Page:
However, a more efficient management of borders should not be confused with more secure borders, as this tends to increase illegal migration and play into the hands of human traffickers. Whatever the outcome, decision-makers should bear in mind that migration is a human right guaranteed by Article 13 of the UN Declaration of Human Rights, and refugees fleeing war zones and/or persecution are protected by the 1951 Geneva Convention. Moreover, the socio-economic benefits of migration are to be more widely considered.
By gradually closing its borders, the EU might be turning away new opportunities for prosperity. Indeed, in their 2016 ‘Birthplace diversity and economic prosperity’ study, Alesina, Harnoss and Rapoport found that a one percentage point increase in skilled immigration – especially in developed countries – results in an approximate increase in economic output of 2%. Nonetheless, this is not a justification for turning our backs on low- or unskilled migrants. According to the Manhattan Institute, immigrants increase economic efficiency not only in high-skilled, but also in low-skilled markets, by reducing existing labor shortages.
These findings support the idea of a growth-oriented immigration policy, in which the investment in migrants is accurately understood as an investment in economic growth. Furthermore, the EU population is ageing rapidly, which has negative repercussions on both the available labor force and the sustainability of public health and pension systems in the long run. To illustrate this, by 2060 each worker in Poland will be carrying the cost of roughly three times as many pensioners as compared to 2013.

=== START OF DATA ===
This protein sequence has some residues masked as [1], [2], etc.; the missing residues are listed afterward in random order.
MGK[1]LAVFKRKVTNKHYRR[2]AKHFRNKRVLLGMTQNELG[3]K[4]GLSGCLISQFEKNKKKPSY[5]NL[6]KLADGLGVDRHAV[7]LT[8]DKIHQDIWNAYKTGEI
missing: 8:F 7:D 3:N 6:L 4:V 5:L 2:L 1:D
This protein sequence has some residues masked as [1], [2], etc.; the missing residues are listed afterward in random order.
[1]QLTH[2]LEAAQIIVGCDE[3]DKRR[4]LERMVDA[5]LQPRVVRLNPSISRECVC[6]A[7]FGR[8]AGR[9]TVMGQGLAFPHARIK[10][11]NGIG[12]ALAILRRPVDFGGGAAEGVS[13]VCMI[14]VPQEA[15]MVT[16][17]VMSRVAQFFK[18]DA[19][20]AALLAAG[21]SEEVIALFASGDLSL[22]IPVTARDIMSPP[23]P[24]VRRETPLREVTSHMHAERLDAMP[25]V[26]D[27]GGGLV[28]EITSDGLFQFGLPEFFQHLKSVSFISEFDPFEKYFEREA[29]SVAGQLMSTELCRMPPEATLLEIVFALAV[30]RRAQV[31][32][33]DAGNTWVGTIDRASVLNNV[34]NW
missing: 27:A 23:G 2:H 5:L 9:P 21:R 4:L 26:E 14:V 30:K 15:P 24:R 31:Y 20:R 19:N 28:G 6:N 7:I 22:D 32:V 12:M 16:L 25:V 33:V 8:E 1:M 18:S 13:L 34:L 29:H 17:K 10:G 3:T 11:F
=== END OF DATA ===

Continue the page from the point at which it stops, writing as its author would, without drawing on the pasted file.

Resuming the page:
To the ageing population problem, one can add strikingly low levels of labour market participation of those close to retirement age in the EU as a whole, where only 50% of the population between 55 and 64 are active. Among those aged between 60 and 64, an overwhelming 70% do not work.
On a brighter note, further immigration could be a partial solution to this European demographic time-bomb. According to the OECD, migrants made up 70% of the total increase in the European workforce over the past decade, and 14% of the increase in the highly educated labour force since 2000, providing a significant boost to the working-age population. The fiscal contributions of both highly- and low-educated immigrants were also found to outweigh what they receive in benefits. Since employment is crucial to immigrants’ fiscal contributory capacity, a more efficient processing of asylum applications by a single European Asylum Agency would allow for their more rapid integration into the labour market. After all, most immigrants aspire to work hard in order to improve their lives and those of their families, and might be willing to work harder than many locals to achieve such improvement. In fact, more than 40% of Fortune 500 companies in 2010 were founded by an immigrant or the child of one.
All in all, migratory flows to the EU are frequently overestimated, as the million new arrivals in 2015 only made up 0.2% of the EU population. In their latest report, the committees on Foreign Affairs and Development extensively highlight the historical and potential socio-economic contributions of migration, and therefore the necessity to challenge negative perceptions related to fiscal burdens, and pressing security issues alike. The aim is to regulate migration as a regular human phenomenon, instead of a fiscal burden, or even a major security issue. Removing political impediments to access the labour market would be a significant step in that direction.